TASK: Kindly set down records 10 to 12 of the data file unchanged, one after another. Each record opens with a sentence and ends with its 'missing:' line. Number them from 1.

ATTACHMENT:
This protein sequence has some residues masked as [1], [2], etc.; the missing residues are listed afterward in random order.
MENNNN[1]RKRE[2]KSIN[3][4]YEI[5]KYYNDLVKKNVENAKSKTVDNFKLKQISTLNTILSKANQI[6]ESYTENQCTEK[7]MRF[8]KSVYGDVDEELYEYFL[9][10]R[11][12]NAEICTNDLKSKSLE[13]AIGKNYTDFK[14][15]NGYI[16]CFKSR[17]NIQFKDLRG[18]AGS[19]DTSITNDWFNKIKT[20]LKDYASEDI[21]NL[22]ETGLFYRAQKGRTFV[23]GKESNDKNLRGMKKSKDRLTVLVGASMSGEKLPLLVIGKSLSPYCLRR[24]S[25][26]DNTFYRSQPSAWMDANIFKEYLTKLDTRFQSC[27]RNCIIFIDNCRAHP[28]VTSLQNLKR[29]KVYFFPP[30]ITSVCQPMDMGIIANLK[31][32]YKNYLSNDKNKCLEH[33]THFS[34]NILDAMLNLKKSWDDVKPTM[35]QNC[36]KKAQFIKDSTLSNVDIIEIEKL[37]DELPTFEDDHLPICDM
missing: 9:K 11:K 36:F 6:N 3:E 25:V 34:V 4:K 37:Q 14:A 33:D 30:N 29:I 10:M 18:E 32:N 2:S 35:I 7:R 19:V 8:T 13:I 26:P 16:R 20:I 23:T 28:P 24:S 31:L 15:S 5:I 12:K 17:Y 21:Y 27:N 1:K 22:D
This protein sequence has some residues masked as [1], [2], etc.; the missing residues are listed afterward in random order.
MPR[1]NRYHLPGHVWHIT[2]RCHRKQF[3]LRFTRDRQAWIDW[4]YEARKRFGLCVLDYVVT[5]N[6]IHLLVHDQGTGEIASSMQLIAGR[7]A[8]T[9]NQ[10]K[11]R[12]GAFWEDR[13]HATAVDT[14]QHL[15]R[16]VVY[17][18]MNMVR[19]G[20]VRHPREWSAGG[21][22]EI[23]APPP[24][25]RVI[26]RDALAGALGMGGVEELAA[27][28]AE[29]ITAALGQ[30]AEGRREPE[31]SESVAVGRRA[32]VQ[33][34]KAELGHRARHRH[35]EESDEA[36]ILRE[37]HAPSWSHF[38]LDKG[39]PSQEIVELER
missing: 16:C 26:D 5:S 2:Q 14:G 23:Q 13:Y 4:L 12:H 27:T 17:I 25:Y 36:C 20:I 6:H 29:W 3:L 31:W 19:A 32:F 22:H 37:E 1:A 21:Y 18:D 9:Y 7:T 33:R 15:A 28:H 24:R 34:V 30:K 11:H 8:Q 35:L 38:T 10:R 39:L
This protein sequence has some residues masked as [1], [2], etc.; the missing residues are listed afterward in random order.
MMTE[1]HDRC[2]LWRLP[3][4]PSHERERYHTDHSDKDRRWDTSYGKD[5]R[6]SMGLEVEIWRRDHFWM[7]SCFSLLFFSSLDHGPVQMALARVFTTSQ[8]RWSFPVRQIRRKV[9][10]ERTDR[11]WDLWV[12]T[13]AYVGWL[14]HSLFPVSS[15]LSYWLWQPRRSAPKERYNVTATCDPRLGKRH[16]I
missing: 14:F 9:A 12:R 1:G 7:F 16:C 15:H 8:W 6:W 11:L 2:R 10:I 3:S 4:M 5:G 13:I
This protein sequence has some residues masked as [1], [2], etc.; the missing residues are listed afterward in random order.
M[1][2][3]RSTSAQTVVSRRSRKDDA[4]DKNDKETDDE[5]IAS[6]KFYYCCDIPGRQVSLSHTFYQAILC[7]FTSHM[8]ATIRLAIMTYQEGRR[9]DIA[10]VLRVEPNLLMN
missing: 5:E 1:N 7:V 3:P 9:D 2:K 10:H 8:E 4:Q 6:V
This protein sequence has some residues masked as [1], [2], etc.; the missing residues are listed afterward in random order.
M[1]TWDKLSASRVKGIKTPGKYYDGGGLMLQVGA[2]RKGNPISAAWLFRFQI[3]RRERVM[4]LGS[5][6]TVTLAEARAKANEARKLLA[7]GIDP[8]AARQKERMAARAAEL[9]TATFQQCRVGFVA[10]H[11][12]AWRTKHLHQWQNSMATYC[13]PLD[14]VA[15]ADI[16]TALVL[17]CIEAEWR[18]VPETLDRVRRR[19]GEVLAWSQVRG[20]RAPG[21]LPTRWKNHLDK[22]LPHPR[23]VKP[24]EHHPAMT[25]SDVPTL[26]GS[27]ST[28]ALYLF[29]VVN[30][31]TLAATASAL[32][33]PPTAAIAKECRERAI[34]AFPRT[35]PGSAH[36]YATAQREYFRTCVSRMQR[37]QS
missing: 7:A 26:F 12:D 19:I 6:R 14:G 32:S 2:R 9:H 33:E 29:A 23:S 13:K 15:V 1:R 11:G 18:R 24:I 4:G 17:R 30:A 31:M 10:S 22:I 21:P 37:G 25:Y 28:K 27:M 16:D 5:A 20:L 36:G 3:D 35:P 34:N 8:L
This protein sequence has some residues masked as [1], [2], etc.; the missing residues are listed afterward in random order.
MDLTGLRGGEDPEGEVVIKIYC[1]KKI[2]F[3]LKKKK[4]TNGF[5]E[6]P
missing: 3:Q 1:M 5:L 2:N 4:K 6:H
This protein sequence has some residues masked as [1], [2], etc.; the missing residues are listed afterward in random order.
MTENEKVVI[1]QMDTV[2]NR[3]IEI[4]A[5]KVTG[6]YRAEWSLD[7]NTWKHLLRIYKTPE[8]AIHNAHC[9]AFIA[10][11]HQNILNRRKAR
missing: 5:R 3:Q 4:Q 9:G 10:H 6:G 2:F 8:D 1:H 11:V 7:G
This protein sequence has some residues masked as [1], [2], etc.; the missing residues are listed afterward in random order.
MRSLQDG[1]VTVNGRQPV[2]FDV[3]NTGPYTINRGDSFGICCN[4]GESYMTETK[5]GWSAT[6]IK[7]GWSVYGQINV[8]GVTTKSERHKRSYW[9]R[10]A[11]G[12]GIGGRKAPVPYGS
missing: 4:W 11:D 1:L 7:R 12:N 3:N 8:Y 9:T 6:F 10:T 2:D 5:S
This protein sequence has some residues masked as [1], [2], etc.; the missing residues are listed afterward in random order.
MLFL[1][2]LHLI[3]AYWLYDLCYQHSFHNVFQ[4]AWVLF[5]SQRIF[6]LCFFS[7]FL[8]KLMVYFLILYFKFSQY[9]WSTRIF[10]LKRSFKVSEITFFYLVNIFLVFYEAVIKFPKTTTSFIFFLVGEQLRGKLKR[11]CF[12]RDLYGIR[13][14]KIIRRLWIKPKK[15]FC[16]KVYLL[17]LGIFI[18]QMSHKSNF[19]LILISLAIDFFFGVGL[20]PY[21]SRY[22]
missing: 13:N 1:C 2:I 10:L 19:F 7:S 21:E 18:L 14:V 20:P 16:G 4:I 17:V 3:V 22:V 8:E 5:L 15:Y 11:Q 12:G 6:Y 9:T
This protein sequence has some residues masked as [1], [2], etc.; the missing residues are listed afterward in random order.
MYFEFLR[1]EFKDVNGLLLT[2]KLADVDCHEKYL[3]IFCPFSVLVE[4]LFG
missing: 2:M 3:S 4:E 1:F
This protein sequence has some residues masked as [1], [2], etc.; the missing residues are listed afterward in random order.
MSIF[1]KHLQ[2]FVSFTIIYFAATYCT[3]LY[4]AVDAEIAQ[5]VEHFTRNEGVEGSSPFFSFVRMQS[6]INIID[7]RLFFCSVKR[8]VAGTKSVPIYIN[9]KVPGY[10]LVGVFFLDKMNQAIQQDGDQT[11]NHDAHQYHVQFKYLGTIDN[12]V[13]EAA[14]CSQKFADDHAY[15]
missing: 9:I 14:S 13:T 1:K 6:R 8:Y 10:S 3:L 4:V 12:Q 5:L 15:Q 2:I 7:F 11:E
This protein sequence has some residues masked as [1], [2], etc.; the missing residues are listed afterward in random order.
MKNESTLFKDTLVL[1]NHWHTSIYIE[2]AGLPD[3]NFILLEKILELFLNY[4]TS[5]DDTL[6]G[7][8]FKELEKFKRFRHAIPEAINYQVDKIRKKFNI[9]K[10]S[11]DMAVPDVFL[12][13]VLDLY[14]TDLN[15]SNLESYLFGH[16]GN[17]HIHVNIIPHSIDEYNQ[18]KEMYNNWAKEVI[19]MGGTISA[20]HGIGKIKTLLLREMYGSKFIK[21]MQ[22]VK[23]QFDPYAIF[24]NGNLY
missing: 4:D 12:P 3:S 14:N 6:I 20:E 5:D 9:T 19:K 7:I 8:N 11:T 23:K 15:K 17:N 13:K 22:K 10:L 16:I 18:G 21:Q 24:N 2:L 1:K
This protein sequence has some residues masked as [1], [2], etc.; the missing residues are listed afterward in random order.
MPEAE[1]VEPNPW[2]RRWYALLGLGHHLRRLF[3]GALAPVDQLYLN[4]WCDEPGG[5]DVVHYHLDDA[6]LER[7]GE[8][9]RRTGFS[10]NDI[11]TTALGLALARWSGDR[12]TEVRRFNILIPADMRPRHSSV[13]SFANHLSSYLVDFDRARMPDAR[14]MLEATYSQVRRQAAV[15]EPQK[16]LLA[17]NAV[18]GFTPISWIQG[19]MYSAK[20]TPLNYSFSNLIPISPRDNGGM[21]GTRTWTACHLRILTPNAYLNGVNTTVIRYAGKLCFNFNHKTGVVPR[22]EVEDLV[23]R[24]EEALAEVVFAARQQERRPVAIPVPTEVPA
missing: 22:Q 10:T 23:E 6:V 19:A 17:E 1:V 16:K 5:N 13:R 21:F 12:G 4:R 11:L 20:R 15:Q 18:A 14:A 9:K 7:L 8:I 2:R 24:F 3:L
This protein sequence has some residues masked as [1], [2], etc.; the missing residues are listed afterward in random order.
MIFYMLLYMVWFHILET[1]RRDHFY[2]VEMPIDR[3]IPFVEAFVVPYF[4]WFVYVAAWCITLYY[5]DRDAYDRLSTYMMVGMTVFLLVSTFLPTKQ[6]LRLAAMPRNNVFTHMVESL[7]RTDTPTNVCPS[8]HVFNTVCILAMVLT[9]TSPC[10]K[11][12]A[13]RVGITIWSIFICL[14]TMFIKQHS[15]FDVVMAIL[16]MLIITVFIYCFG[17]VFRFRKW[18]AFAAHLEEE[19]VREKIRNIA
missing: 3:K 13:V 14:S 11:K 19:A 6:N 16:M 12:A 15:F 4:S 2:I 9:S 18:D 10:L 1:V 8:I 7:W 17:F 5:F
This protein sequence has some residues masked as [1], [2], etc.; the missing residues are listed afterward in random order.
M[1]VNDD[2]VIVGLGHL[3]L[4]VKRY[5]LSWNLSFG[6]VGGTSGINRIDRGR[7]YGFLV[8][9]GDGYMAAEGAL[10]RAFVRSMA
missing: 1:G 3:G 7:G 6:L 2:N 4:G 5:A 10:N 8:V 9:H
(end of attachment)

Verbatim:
This protein sequence has some residues masked as [1], [2], etc.; the missing residues are listed afterward in random order.
MYFEFLR[1]EFKDVNGLLLT[2]KLADVDCHEKYL[3]IFCPFSVLVE[4]LFG
missing: 2:M 3:S 4:E 1:F
This protein sequence has some residues masked as [1], [2], etc.; the missing residues are listed afterward in random order.
MSIF[1]KHLQ[2]FVSFTIIYFAATYCT[3]LY[4]AVDAEIAQ[5]VEHFTRNEGVEGSSPFFSFVRMQS[6]INIID[7]RLFFCSVKR[8]VAGTKSVPIYIN[9]KVPGY[10]LVGVFFLDKMNQAIQQDGDQT[11]NHDAHQYHVQFKYLGTIDN[12]V[13]EAA[14]CSQKFADDHAY[15]
missing: 9:I 14:S 13:T 1:K 6:R 8:Y 10:S 3:L 4:V 12:Q 5:L 15:Q 2:I 7:F 11:E
This protein sequence has some residues masked as [1], [2], etc.; the missing residues are listed afterward in random order.
MKNESTLFKDTLVL[1]NHWHTSIYIE[2]AGLPD[3]NFILLEKILELFLNY[4]TS[5]DDTL[6]G[7][8]FKELEKFKRFRHAIPEAINYQVDKIRKKFNI[9]K[10]S[11]DMAVPDVFL[12][13]VLDLY[14]TDLN[15]SNLESYLFGH[16]GN[17]HIHVNIIPHSIDEYNQ[18]KEMYNNWAKEVI[19]MGGTISA[20]HGIGKIKTLLLREMYGSKFIK[21]MQ[22]VK[23]QFDPYAIF[24]NGNLY
missing: 4:D 12:P 3:S 14:N 6:I 20:E 5:D 9:T 19:K 7:I 8:N 11:T 23:K 15:K 17:N 13:K 22:K 10:L 16:I 18:G 21:Q 24:N 2:L 1:K